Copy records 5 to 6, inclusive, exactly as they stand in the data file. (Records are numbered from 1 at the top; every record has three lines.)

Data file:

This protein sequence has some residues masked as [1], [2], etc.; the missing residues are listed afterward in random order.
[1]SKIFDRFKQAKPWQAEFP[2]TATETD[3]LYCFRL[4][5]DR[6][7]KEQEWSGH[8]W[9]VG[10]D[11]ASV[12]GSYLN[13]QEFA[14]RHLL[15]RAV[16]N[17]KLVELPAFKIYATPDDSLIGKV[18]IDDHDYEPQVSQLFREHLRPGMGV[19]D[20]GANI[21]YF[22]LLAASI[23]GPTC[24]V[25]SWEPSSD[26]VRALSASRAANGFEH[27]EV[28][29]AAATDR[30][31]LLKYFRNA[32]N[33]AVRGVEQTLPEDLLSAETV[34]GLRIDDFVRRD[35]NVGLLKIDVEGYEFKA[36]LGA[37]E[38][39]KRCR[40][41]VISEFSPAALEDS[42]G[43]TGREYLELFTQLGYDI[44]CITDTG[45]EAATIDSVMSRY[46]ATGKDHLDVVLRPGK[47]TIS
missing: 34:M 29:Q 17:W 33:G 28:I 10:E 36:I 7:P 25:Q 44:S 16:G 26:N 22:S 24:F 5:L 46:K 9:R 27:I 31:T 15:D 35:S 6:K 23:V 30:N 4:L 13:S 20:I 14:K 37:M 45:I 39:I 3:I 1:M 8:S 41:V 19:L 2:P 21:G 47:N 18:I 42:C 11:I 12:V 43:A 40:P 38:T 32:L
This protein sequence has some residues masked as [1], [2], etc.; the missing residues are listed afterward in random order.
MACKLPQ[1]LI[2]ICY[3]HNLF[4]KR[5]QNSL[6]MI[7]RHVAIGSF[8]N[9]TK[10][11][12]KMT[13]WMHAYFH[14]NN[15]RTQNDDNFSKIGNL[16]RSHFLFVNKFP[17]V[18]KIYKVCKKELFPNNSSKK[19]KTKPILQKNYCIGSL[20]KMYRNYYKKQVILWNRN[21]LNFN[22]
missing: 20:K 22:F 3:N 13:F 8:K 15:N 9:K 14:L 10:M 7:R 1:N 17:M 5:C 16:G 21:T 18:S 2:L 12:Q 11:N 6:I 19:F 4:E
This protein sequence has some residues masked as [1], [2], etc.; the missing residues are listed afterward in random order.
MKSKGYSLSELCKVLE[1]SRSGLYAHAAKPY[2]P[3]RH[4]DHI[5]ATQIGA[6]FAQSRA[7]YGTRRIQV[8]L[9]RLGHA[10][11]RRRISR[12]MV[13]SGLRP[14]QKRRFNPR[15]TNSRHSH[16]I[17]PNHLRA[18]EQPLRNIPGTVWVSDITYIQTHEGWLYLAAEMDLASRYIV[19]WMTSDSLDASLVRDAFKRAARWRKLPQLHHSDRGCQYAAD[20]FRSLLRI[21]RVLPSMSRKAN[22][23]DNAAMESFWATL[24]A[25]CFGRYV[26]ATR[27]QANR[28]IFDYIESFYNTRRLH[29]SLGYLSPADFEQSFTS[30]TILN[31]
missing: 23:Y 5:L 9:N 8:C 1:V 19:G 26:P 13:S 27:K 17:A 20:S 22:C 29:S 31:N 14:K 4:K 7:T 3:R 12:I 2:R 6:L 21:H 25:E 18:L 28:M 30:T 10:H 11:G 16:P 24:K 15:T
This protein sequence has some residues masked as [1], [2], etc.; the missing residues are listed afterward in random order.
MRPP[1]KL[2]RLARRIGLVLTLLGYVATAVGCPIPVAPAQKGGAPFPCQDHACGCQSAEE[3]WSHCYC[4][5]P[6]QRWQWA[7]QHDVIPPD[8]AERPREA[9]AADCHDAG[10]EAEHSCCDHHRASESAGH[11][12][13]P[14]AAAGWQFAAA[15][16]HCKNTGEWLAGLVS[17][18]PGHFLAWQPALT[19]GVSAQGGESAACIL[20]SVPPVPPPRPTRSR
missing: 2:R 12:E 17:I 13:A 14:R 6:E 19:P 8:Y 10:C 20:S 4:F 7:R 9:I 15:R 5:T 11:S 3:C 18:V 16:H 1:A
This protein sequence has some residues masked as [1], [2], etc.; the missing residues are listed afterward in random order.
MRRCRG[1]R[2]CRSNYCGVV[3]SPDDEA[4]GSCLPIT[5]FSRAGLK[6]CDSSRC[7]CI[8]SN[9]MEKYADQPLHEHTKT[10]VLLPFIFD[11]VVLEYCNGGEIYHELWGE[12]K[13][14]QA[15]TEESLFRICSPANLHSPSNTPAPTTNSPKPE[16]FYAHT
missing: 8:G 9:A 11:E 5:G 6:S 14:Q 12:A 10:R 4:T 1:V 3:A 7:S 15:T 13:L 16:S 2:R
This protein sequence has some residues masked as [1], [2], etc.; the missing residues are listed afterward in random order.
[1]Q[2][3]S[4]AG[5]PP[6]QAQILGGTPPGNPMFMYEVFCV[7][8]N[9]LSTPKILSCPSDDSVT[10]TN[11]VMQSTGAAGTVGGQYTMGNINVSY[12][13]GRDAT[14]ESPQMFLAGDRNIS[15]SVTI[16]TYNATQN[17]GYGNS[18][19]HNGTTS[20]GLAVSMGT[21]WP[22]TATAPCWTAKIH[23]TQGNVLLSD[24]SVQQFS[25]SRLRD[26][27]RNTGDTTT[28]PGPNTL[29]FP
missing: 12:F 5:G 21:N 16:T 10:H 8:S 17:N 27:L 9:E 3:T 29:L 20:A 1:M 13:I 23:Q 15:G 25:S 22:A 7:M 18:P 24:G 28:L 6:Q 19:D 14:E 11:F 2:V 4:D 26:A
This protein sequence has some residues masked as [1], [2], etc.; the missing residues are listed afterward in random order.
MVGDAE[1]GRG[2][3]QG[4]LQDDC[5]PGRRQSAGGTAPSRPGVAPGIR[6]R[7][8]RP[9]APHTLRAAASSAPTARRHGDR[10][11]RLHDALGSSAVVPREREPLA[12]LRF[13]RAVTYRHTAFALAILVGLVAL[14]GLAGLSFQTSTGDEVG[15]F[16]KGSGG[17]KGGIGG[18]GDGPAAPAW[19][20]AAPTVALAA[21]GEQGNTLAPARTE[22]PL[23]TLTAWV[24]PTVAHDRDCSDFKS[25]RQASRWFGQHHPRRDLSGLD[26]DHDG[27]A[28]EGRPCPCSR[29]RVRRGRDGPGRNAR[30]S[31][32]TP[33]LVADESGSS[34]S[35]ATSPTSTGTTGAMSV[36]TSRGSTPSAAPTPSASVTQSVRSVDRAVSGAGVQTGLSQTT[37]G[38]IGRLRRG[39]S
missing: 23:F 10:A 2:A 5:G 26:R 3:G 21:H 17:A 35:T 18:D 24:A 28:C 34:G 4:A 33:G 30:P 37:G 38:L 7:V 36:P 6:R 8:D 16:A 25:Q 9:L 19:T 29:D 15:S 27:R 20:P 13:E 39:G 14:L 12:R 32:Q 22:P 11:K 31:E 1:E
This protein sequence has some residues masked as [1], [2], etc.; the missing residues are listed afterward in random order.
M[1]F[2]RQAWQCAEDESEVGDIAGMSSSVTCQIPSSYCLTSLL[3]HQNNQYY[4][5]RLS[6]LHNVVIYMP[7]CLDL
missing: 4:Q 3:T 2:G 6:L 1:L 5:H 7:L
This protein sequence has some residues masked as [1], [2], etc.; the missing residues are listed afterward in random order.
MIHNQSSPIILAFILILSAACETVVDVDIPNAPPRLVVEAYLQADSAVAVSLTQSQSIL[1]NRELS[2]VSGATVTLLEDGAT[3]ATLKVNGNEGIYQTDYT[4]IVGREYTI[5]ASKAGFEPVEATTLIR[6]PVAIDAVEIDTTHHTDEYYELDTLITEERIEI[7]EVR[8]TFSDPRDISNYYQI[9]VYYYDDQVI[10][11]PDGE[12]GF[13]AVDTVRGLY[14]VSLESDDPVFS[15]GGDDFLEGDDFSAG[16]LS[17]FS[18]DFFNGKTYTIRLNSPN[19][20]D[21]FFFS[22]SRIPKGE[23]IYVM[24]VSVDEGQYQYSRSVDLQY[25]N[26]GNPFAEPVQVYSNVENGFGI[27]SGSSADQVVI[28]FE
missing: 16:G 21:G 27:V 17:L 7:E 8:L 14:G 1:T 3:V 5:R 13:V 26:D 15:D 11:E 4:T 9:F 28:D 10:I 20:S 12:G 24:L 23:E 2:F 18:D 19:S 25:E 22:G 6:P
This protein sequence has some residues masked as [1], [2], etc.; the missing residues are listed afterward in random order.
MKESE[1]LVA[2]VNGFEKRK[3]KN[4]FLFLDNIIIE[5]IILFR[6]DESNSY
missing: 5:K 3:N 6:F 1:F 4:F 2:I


This protein sequence has some residues masked as [1], [2], etc.; the missing residues are listed afterward in random order.
MRRCRG[1]R[2]CRSNYCGVV[3]SPDDEA[4]GSCLPIT[5]FSRAGLK[6]CDSSRC[7]CI[8]SN[9]MEKYADQPLHEHTKT[10]VLLPFIFD[11]VVLEYCNGGEIYHELWGE[12]K[13][14]QA[15]TEESLFRICSPANLHSPSNTPAPTTNSPKPE[16]FYAHT
missing: 8:G 9:A 11:E 5:G 6:S 14:Q 12:A 10:R 4:T 1:V 3:A 7:S 15:T 13:L 16:S 2:R
This protein sequence has some residues masked as [1], [2], etc.; the missing residues are listed afterward in random order.
[1]Q[2][3]S[4]AG[5]PP[6]QAQILGGTPPGNPMFMYEVFCV[7][8]N[9]LSTPKILSCPSDDSVT[10]TN[11]VMQSTGAAGTVGGQYTMGNINVSY[12][13]GRDAT[14]ESPQMFLAGDRNIS[15]SVTI[16]TYNATQN[17]GYGNS[18][19]HNGTTS[20]GLAVSMGT[21]WP[22]TATAPCWTAKIH[23]TQGNVLLSD[24]SVQQFS[25]SRLRD[26][27]RNTGDTTT[28]PGPNTL[29]FP
missing: 12:F 5:G 21:N 16:T 10:H 8:S 17:N 27:L 9:E 3:T 29:L 20:A 1:M 13:I 23:Q 15:G 25:S 22:A 7:M 18:P 24:G 28:L 6:Q 19:D 14:E 11:F 2:V 4:D 26:A